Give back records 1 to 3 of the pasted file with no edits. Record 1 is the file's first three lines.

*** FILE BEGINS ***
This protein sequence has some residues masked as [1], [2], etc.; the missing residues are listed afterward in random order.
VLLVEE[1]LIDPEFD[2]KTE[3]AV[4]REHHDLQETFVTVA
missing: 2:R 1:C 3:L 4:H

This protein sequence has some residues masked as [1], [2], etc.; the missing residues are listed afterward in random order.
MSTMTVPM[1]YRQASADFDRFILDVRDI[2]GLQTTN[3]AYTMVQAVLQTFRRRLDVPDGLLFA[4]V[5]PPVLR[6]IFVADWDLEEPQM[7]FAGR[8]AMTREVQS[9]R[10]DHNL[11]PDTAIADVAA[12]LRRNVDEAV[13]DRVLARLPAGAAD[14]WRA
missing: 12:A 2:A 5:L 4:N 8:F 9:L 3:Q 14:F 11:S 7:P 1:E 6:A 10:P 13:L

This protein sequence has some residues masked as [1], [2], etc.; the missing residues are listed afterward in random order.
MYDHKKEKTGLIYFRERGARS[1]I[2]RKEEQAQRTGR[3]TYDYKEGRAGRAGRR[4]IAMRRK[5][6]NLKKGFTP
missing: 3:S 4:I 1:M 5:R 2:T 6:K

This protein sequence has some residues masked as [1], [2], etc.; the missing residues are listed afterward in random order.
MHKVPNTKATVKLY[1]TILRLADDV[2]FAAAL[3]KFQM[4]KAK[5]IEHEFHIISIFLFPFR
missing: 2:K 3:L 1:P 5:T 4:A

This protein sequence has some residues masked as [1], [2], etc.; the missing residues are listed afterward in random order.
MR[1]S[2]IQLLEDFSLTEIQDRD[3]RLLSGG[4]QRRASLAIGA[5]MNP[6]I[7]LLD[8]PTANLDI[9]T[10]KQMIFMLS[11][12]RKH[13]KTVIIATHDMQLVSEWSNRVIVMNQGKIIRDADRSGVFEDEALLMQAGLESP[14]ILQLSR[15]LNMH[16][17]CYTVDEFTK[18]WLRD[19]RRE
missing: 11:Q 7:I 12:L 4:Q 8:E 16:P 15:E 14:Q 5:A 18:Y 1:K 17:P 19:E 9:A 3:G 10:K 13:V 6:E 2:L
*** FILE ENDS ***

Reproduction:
This protein sequence has some residues masked as [1], [2], etc.; the missing residues are listed afterward in random order.
VLLVEE[1]LIDPEFD[2]KTE[3]AV[4]REHHDLQETFVTVA
missing: 2:R 1:C 3:L 4:H

This protein sequence has some residues masked as [1], [2], etc.; the missing residues are listed afterward in random order.
MSTMTVPM[1]YRQASADFDRFILDVRDI[2]GLQTTN[3]AYTMVQAVLQTFRRRLDVPDGLLFA[4]V[5]PPVLR[6]IFVADWDLEEPQM[7]FAGR[8]AMTREVQS[9]R[10]DHNL[11]PDTAIADVAA[12]LRRNVDEAV[13]DRVLARLPAGAAD[14]WRA
missing: 12:A 2:A 5:L 4:N 8:F 9:L 3:Q 14:F 11:S 7:P 1:E 6:A 10:P 13:L

This protein sequence has some residues masked as [1], [2], etc.; the missing residues are listed afterward in random order.
MYDHKKEKTGLIYFRERGARS[1]I[2]RKEEQAQRTGR[3]TYDYKEGRAGRAGRR[4]IAMRRK[5][6]NLKKGFTP
missing: 3:S 4:I 1:M 5:R 2:T 6:K